It’s the holiday season once again, and with this weekend being home to the bloodiest and sluttiest costumes our repressed society can muster, many DJs are wondering ‘What appropriate rap music can I play?’ Since most suggestions online are rife with horrorcore-jocking Flatlinerz-apologists (yes, such people exists) or suggestions like “Mind Playin’ Tricks On Me” which, since ‘it wasn’t even close to Halloween,’ is the equivalent of playing “In da Club” on somebody’s birthday*. Therefore, here’s three tracks you can throw on that’ll not only be a monster mash, but a fullblown graveyard smash!
Esham – “Morty’s Theme”
Unfairly pigeon-holed for his affiliation with the gimmicky horrorcore rappers he inspired, Detroit’s Esham is one of rap’s great unsung heroes. Fiercely independent since the late-80s, he’s made his brand of entirely self-produced “Acid rap” that’s seen him cross the globe several times over and even get dissed on the most successful rap album of the past decade. While I think Esham’s 2001 album Tongues is his masterpiece, I’d like to instead focus on his song from the soundtrack of the 1994 direct-to-video horror film The Fear. Distributed by A-Pix Entertainment (Uncle Sam, the killer snowman movie Jack Frost and just about any horror movie on VHS with a hologram cover) The Fear boasted an entirely-horrorcore lineup, hoping to cash-in on the success other independent films were having with all-Grunge soundtracks. Esham seemingly made the unique choice to do a theme for the antagonist without first watching the film, as the song not only has nothing to do with what happens on-screen but Morty himself is given a shrill voice despite being completely silent for the entire film’s duration.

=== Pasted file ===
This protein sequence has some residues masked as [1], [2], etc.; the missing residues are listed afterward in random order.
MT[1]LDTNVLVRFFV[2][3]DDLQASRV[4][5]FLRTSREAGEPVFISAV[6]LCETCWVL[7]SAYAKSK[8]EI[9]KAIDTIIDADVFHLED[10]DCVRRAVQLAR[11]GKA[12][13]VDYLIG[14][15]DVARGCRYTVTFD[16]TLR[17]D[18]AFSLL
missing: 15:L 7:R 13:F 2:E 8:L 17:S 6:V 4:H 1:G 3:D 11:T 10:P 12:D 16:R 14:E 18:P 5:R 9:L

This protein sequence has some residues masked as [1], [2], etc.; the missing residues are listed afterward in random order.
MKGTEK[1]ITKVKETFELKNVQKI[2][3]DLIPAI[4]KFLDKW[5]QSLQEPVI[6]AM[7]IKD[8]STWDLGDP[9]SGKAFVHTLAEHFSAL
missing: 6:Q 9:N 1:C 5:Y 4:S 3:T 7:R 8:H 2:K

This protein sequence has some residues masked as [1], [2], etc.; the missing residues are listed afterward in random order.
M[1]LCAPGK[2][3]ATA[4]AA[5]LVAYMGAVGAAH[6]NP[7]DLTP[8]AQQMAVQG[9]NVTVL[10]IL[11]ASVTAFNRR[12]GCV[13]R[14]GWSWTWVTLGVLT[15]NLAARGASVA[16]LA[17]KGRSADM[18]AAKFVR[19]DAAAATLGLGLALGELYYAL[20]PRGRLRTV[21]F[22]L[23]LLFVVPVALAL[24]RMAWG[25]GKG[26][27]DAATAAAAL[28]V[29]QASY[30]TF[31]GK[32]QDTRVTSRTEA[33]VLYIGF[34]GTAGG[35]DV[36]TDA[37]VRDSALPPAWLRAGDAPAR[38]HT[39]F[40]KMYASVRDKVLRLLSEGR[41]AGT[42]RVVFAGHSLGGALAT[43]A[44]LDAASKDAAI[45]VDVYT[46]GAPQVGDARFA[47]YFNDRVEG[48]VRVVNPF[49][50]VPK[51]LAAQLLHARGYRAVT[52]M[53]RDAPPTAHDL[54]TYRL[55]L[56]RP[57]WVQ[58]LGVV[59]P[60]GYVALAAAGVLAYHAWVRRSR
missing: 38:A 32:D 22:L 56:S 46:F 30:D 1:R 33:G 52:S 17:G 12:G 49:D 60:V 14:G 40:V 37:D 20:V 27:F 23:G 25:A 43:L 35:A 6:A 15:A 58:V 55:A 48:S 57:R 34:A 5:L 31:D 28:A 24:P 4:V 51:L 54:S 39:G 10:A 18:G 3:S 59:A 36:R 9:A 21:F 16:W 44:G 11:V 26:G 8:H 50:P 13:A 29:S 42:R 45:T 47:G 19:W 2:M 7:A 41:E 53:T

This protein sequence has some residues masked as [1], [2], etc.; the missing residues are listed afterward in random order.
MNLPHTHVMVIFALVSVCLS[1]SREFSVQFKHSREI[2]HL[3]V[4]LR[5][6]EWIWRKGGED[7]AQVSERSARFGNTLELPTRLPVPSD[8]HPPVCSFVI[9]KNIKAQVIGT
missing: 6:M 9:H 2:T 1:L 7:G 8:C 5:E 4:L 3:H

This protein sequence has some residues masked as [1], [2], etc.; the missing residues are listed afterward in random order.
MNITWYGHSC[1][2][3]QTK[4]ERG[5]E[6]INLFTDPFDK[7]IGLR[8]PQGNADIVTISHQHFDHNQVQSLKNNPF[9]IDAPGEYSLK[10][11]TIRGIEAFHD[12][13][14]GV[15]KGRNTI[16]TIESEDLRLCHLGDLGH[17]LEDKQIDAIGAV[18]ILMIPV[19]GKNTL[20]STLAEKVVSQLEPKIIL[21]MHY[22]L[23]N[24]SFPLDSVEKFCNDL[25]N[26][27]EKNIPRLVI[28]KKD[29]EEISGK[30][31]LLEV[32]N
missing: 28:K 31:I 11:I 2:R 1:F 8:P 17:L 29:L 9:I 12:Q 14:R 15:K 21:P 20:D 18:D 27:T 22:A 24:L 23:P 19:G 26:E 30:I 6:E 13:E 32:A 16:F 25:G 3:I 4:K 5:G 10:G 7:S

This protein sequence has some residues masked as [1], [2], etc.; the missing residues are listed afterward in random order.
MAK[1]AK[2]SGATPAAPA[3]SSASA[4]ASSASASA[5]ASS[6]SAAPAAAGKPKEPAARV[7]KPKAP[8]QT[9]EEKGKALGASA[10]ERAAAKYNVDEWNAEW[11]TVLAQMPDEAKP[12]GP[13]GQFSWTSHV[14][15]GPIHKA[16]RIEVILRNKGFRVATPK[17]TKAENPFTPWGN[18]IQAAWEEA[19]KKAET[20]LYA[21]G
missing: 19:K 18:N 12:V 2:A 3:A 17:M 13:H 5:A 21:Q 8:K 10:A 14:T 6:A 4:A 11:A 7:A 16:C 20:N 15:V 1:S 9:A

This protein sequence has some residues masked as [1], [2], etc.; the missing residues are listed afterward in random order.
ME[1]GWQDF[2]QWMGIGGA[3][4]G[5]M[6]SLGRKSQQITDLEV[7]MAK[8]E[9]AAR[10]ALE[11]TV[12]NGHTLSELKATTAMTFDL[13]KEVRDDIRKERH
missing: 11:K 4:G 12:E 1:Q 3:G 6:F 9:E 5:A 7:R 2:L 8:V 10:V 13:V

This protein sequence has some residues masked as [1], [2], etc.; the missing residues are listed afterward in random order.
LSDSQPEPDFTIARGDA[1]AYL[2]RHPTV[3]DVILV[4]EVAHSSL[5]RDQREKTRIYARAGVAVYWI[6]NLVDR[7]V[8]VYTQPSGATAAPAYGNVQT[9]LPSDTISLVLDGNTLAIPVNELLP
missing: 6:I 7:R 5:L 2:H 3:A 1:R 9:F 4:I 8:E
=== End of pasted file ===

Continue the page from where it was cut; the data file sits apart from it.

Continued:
Gravediggaz – “1-800-SUICIDE”
Every Halloween, every rap blogger worth his weight in wax-candy writes about how great the Gravediggaz are, and for good reason. The side-project collaboration between Wu-Tang’s Rza and Prince Paul (the best De La Soul album, and probably two or three of your favorite rap albums too) joined by Poetic, who possessed one of raps most unique voices, the outfit followed the grizzly grotesque themes and made a great, horrifying album. Originally titled (and released overseas as) Niggamortis, Gravediggaz’s Six Feet Deep makes for essential Halloween listening.
Earl Sweatshirt – Drop
15-year-old Earl Sweatshirt’s debut album EARL and its corresponding video is probably the greatest thing I’ve seen all year that doesn’t involve the word “magnets.” An absolute rhyme virtuoso, he’s not only a child prodigy who understand the basics of rapping, he’s mastered them. Here’s a solo cut off of his crew Odd Future Wolf Gang Kill Them All’s mixtape Radical where things get dark, but with the smile and comedic timing of Pennywise.
Yes, this exists.
So until next time…let’s agree to agree!
*I want to say this thought was a Noz-ism, but I don’t remember so I’mma play safe and say “maybe.”